There is just no getting away from the fact that the members of the PFS are a feisty and opinionated bunch.
They are, in many cases, not just hard working Financial Planners but also self-made business people who have worked hard for their success. They have strong views and they know what they want.
Many of the CII's own general members work for large insurance brokerages and major insurance companies. They are essentially on a professional career path over which they have little say.
In contrast, PFS members often run their own businesses and expect to have a say in how their professional body is run. They are active rather than passive.
With this in mind it’s no surprise that PFS members have not taken kindly to efforts by the CII over the last few years to deregister the PFS (effectively ending its status as a separate company under the CII umbrella). The CII says deregistration and the axing of a separate PFS CEO role will bring the two organisations much closer to together. There is simplification of purpose in doing this and possibly some cost savings. It may be right.
Fundamentally, however, deregistering the PFS, at least without the full agreement of the PFS board, is a bad move because it does not recognise the appetite of the PFS membership to be a bit different and steer their own canoe, at least to a significant degree.
All of this will culminate next week at the CII’s AGM when deregistration of the PFS will again be on the agenda. Some of the Past Presidents of the PFS have formed an action group to oppose the move and this seems to gaining traction. The CII has a fight on its hands.
The CII admits it could have handled communication about the issue better. It’s not wrong but just a tad understated perhaps. It could have handled the whole issue much better and will need to review why it seems to be at war with some of its own members. It's not a good look.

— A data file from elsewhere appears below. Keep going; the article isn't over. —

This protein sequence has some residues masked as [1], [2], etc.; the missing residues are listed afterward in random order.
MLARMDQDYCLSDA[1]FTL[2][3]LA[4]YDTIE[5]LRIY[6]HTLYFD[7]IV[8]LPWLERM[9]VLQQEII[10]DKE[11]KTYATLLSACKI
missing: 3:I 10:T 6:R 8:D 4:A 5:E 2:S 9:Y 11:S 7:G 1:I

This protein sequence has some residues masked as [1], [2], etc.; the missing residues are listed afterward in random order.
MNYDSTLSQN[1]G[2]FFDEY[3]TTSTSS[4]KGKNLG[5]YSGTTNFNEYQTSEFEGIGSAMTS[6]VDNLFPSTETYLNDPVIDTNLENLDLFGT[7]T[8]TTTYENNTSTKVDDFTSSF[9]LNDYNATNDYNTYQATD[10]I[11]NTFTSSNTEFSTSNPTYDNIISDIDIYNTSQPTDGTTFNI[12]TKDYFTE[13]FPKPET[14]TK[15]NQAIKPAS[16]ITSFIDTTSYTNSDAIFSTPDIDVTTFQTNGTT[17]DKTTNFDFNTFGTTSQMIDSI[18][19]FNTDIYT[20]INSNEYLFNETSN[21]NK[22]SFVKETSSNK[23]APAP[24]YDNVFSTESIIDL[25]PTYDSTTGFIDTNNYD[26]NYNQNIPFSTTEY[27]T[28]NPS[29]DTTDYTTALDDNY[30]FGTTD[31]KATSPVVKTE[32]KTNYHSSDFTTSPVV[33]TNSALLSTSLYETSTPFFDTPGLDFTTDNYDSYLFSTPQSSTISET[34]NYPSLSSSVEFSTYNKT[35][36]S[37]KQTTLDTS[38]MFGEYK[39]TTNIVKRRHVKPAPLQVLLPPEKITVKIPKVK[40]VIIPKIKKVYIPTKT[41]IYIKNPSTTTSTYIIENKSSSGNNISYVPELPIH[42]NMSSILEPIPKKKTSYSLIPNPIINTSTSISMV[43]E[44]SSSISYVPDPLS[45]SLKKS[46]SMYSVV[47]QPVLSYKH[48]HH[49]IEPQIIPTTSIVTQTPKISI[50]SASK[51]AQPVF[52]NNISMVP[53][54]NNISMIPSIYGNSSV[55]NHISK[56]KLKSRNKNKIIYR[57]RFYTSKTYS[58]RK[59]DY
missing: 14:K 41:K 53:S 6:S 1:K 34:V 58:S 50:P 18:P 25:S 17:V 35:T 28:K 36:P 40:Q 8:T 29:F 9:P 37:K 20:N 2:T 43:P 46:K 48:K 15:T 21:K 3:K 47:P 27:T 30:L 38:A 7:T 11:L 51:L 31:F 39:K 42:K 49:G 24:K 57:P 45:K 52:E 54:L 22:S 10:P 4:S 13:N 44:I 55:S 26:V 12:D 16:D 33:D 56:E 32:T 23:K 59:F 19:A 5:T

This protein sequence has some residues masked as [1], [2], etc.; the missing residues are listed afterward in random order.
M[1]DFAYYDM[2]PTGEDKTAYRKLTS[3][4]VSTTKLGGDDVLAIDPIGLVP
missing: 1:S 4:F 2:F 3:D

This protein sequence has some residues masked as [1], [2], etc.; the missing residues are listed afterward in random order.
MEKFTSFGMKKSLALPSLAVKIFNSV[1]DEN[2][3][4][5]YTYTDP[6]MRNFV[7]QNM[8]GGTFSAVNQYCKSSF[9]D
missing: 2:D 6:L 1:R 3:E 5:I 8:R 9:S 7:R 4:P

It’s worth remembering that the PFS is a shining success story for the CII. Formed from two earlier membership bodies, the Society of Financial Advisers and the Life Insurance Association, the PFS was always the professional body financial advisers dreamed of as the sector headed towards the shining light of professional status. It seemed logical then to form it under the aegis of the CII.
Predicted to struggle after the pivotal Retail Distribution Review, which killed off most adviser commission payments, under the PFS CEO Keith Richards (soon to leave) it went from strength to strength.
Membership was expected at one stage to decline from 25,000 to 20,000 or less after RDR. Instead it nearly doubled to 40,000 with its Chartered Financial Planner designation a huge success. It has plenty of potential to grow further. Indeed at a time when some Chartered designations in financial services have struggled to grow, Chartered Financial Planner has become increasingly sought after. It's a pot of gold for the CII and the PFS.
However, the PFS’s ‘company inside a company’ status has always felt like an uneasy solution and needs to be corrected sooner or later.
Ultimately the PFS has two choices. It needs to be much more closely aligned with its much bigger parent, the CII, or seek true independence as a completely separate organisation. We’re about to find out which but change is inevitable if the success of the PFS is not to be crushed. The CII needs to tread very carefully.
Kevin O’Donnell is editor of Financial Planning Today and a financial journalist with 30 years experience. This topical comment on the Financial Planning news appears most weeks. Follow @FPT_Kevin